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Music Modernization Act looks to update royalties for the streaming age
The Music Modernization Act was unanimously passed by the Senate this week. The legislation, renamed the Orrin G. Hatch Music Modernization Act in honor of the Utah senator, is composed of three main parts aiming to adapt the world of music to the streaming era. As the era of streaming renders CDs obsolete, the goal is to adapt and adjust music compensation for the digital age.
The bill will next go back to the House, where a previous version of it passed in April. It The bill aims to rectify several issues that have plagued musicians, producers, and songwriters for years, including allowing artists to collect royalties for music streamed online, allowing artists to collect on music created before 1972, creating royalties for music producers, and reshaping the way the courts approach rate-setting disputes.
“Songwriters have suffered long enough and this bill will allow them to be paid fairly by the streaming companies that rely on their work,” said Irwin Robinson, chairman of the board of the National Music Publishers Association, according to Billboard. “We got to this point because of the advocacy of hundreds of music creators who rallied behind the MMA and who will drive the future of the music industry. I look forward to seeing the MMA become law and watching the songwriters, composers, artists and producers who will greatly benefit.”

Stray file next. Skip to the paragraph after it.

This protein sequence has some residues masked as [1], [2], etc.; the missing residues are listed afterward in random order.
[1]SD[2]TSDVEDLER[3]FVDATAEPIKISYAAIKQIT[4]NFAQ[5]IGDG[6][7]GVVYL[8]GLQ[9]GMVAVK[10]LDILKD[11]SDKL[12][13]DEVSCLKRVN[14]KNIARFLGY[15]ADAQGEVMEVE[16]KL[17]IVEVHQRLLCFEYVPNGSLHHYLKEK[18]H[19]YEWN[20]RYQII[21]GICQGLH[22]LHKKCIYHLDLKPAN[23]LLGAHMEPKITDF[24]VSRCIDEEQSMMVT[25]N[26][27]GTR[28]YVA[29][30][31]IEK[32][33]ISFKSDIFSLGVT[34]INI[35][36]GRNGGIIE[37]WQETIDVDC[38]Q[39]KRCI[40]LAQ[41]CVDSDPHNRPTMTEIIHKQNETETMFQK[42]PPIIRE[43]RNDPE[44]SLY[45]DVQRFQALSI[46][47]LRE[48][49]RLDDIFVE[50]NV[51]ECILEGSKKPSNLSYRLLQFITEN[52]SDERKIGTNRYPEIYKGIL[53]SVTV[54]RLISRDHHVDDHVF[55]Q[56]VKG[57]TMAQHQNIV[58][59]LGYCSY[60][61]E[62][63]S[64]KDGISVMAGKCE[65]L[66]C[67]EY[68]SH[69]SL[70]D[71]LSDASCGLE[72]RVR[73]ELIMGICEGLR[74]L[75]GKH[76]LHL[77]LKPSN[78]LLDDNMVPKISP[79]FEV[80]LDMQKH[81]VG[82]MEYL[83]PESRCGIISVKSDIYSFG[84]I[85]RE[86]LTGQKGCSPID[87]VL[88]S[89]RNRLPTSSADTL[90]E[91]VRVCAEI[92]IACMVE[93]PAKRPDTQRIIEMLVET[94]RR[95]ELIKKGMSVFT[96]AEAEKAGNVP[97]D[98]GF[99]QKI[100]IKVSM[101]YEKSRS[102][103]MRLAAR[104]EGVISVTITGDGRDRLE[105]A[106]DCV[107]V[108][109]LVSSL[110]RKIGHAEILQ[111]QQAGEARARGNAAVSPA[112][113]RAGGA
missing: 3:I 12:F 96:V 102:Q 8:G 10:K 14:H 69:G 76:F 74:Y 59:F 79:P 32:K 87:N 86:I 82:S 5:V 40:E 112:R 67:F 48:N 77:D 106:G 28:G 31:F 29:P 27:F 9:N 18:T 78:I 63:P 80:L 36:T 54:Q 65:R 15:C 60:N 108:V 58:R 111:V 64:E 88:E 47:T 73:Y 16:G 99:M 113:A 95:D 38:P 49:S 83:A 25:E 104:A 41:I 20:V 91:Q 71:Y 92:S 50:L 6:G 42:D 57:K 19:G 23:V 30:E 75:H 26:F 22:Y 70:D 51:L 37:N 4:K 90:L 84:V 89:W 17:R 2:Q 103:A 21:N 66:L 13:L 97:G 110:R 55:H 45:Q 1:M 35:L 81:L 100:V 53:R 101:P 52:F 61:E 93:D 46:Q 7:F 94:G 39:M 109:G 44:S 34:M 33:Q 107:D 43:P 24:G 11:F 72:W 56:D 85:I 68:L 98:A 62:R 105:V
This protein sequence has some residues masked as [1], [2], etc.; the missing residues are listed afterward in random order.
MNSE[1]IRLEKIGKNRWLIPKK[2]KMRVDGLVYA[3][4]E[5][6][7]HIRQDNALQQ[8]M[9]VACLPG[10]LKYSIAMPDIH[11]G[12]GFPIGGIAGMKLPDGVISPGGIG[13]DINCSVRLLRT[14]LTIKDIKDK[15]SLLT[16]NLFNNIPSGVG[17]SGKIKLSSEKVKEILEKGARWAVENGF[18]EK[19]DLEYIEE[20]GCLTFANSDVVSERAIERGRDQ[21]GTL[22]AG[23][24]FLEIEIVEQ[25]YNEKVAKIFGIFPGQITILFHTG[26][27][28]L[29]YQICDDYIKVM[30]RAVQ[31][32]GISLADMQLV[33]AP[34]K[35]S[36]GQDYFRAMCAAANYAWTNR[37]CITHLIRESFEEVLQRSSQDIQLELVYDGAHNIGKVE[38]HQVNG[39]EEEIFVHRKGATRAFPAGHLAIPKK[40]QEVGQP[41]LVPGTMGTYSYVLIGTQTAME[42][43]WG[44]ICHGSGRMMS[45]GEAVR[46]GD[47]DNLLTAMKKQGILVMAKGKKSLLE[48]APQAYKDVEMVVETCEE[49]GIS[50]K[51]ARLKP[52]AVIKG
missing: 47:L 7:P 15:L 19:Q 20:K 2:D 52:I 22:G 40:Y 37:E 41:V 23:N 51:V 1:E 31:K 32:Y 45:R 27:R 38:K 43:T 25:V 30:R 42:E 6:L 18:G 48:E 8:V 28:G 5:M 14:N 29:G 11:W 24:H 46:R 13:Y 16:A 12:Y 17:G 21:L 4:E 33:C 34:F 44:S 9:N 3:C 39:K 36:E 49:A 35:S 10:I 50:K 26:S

Hatch announced plans in January to retire at the end of his term, and his bill has been praised by people across the musical spectrum, spurred in part by a letter signed by a group of 150 musicians including John Legend and Paul McCartney, according to Rolling Stone. There were plenty of dissenters, however, among streaming services and even the SESAC, or the Society of European Stage Authors and Composers. SiriusXM has been a major dissenter for months, according to Variety, but it came to an agreement with others in the industry, allowing the bill to move forward.
H/T AV Club
Nahila Bonfiglio reports on geek culture and gaming. Her work has also appeared on KUT's Texas Standard (Austin), KPAC-FM (San Antonio), and the Daily Texan.